By June 2018, both DoIT and the RI National Guard's Defensive Cyber Operations Element had submitted their findings to the Board of Elections and found no major areas of concern with the current configuration or security measures implemented. Many of the recommendations involved best practices such as: how to establish sufficiently complex passwords; changing passwords each election; disconnecting the data communication server when not in use; changing IP addresses each election. All the recommendations were implemented.

In August 2018, to enhance security even further, the Board requested that Verizon initiate development of a Verizon (Zero Tunnel) Private Network. With the Verizon Private Network, neither the firewall nor the data communications server are connected to the internet. All transmissions stay on the Verizon Private Network and never connect to the public internet. Only Verizon Private Network certified devices are used in the private network architecture. Verizon Private Networks are specifically designed for high-security applications in critical infrastructure environments. This solution has been tested by federally accredited voting system test laboratories and proven in a number of recent implementations in other jurisdictions that use modems to transmit unofficial election results. Unfortunately, the Private Network was unable to be completed in time for the 2018 General Election. However, Verizon has since completed the private network and it is ready for implementation in 2020.

In late October 2018, prior to the General Election, the Board of Elections requested that DoIT conduct an audit of the firewall and data communication server portions of the voting system. These systems had been active periodically during the testing and training period prior to the November General Election and the Board wanted to ensure there had been no attempts to penetrate the system or that no anomalies existed. The audit found no unusual activity or anomalies within the logs of these devices while they were active.

Furthermore, critical security patches are regularly applied to the state's voting system, and the system is up-to-date with all security updates. These patches are only performed using a physical disk on-site by ES&S staff in coordination with state IT staff. Updated security patches were last made in January 2018 and July 2018. No security patches have been released since that time. The Board continues to monitor for the release of any new critical security updates necessary in the future.

Finally, prior to and during each election cycle, the Board works closely with DoIT to assess the configuration of the voting system to ensure all security measures on all components are fully implemented and best practices are being followed. This joint effort will continue throughout the 2020 election cycle to ensure robust security practices are being implemented effectively.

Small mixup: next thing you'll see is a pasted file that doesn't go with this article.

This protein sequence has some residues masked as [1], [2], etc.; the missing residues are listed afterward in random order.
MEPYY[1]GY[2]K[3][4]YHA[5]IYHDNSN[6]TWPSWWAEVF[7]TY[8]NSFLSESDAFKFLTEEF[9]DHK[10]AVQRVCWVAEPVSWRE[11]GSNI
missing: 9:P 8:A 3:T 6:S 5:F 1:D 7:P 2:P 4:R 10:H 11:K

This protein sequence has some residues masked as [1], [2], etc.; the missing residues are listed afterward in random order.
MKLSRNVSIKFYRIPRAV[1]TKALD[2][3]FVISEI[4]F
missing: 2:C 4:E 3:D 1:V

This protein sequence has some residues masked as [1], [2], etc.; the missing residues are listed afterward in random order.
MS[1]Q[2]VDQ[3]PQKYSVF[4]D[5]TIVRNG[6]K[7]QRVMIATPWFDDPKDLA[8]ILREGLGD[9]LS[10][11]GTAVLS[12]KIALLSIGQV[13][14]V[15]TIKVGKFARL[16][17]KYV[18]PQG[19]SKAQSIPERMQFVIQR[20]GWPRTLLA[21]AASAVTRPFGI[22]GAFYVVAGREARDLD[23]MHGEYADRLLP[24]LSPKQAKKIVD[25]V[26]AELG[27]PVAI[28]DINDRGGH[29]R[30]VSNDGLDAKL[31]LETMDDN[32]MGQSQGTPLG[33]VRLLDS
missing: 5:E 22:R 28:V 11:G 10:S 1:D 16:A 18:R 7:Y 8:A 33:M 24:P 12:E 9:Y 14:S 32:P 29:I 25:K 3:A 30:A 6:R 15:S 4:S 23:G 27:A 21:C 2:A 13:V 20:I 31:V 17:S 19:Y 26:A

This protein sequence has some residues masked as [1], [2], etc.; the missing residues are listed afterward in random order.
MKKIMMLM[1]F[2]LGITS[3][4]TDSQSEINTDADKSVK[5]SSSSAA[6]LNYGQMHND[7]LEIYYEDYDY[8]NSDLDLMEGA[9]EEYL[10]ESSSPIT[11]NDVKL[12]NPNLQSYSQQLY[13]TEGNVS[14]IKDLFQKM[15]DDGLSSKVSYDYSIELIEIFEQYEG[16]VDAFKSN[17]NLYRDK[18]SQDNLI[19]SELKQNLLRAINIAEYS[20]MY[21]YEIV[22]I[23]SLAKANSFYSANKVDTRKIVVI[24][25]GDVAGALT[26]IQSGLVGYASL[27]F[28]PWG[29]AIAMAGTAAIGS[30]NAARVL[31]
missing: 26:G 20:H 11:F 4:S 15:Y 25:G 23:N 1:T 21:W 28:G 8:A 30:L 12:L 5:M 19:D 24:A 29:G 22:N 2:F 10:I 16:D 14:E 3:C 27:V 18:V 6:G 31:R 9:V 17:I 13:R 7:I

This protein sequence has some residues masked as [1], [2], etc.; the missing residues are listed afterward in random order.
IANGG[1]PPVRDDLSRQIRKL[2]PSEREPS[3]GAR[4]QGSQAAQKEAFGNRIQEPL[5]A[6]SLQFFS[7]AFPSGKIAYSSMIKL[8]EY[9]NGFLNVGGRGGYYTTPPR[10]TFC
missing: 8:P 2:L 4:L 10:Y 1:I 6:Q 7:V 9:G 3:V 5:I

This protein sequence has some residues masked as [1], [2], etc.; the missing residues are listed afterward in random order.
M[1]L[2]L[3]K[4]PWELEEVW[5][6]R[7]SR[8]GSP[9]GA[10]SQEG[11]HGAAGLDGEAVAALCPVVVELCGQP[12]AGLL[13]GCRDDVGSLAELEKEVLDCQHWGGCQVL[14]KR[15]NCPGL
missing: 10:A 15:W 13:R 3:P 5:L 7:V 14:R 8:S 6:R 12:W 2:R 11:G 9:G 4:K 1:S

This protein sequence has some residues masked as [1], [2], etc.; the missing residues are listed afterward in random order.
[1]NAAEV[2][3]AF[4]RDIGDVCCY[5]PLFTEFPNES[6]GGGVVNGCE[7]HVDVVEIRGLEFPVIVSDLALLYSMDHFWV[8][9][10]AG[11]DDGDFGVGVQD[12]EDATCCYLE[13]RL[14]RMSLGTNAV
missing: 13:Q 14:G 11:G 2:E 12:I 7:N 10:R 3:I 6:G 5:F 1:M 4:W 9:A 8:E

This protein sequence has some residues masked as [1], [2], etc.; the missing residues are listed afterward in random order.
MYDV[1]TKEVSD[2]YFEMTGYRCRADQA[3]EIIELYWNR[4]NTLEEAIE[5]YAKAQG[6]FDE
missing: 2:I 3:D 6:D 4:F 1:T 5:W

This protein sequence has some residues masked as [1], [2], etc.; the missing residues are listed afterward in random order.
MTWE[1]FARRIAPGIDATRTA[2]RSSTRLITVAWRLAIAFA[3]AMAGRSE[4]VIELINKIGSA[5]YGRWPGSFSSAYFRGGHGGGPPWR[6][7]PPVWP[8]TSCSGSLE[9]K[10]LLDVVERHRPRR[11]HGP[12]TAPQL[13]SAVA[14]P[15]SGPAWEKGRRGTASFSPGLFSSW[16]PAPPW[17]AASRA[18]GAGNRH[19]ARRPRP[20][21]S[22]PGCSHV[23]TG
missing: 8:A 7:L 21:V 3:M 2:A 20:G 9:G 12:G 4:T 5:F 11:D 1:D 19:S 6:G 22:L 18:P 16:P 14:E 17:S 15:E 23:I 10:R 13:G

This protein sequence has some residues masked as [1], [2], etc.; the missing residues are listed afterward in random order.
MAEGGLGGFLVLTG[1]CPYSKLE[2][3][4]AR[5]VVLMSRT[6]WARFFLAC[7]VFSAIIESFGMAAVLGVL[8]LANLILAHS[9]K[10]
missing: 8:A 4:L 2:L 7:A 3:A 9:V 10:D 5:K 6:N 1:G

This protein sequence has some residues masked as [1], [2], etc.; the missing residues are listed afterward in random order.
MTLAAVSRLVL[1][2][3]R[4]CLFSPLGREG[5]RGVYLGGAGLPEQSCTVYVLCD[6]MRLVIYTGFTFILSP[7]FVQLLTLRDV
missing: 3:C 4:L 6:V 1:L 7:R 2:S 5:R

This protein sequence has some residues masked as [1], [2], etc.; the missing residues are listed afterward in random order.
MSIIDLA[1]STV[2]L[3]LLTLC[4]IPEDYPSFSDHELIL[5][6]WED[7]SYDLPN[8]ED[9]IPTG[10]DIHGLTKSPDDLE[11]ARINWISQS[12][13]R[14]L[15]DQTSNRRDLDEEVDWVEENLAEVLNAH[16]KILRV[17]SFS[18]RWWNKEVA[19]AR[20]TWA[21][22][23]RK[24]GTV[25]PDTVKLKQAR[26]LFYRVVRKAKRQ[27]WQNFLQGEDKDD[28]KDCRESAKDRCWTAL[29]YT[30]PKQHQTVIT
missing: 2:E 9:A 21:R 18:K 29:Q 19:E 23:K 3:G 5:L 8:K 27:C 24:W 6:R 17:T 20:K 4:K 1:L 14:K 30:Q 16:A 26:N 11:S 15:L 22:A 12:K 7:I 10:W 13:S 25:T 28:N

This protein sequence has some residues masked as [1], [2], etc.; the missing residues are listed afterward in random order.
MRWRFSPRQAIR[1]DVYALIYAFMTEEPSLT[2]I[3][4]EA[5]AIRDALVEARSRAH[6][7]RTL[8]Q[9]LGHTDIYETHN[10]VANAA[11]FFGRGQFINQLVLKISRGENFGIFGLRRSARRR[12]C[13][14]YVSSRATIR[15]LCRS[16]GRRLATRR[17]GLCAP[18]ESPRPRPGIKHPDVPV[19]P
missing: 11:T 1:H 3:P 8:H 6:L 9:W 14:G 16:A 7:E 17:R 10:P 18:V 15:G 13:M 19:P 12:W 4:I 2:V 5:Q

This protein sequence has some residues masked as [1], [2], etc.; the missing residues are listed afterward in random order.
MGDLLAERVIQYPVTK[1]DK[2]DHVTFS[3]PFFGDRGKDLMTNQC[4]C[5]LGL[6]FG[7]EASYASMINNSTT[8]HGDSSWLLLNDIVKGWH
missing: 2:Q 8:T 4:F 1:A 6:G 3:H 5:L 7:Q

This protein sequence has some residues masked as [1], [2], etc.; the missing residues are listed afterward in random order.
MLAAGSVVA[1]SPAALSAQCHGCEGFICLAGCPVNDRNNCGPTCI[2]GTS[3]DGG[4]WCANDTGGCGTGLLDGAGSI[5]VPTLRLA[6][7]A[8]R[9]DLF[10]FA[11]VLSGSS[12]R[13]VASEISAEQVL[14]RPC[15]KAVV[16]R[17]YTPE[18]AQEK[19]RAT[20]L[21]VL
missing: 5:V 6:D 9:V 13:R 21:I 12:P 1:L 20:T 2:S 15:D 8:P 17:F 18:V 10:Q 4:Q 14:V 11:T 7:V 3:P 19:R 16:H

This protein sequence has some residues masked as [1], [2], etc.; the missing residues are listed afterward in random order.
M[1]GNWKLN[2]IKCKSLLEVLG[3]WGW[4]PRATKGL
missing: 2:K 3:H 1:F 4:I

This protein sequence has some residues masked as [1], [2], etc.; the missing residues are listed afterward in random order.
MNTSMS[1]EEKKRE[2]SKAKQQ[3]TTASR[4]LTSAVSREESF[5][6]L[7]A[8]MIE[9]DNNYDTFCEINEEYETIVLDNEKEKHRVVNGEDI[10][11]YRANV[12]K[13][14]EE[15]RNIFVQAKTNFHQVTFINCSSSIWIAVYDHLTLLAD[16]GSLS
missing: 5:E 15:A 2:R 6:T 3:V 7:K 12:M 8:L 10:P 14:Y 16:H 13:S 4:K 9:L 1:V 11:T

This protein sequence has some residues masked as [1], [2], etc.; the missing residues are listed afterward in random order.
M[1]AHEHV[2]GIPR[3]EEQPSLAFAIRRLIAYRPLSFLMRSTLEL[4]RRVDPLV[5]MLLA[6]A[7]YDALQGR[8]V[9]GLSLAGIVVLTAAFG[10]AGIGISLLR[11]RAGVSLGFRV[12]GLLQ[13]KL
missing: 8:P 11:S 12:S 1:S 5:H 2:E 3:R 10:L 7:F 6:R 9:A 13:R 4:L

Was an IP address included in a publicly available document? In 2017 a local cybersecurity expert contacted the Board of Elections with an interest in the security of the state's voting system. The Board met with this individual and provided him with all requested information that did not involve sensitive areas of the system. The individual issued a public records request for documents related to equipment-testing for several special elections and electronic logs for the DS200 voting machines used in the 2016 General Election. With an interest in providing information to the public and complying with public records laws, the staff reviewed the request with legal counsel, and it was determined the information was public record. However, a single instance of an IP address had been included in the logs which consisted of hundreds of thousands of lines of entries. It was quickly discovered and the IP address was immediately changed. As a security measure, the IP address is changed prior to every election.

Does the Board of Elections plan to use modems for unofficial election results during the 2020 election cycle? In mid-2018, Election Systems & Software (ES&S) notified the Board of Elections that the modems currently installed in the DS200 would be obsolete by January 2020 because they utilize 3G technology, and the wireless network will only support 4G devices at that time. At a meeting on Aug. 6, the Board voted to continue the question of purchasing replacements modems until more research can be done on security of the devices and the jurisdictions in 11 other states that utilize ES&S modems for unofficial election results. ES&S indicates 33,741 modems are currently in use in these jurisdictions, and 12,169 have already upgraded to 4G Modems.

A decision on whether to deploy modems in 2020 will be made once the Board has acquired all of the information necessary to make an informed decision. Transmitting unofficial results securely on Election Night remains the fastest way of acquiring unofficial results on Election Night. The Board remains committed to continue working with our cybersecurity partners to address any security concerns before deciding to leverage this technology so that public confidence in the voting system is maintained.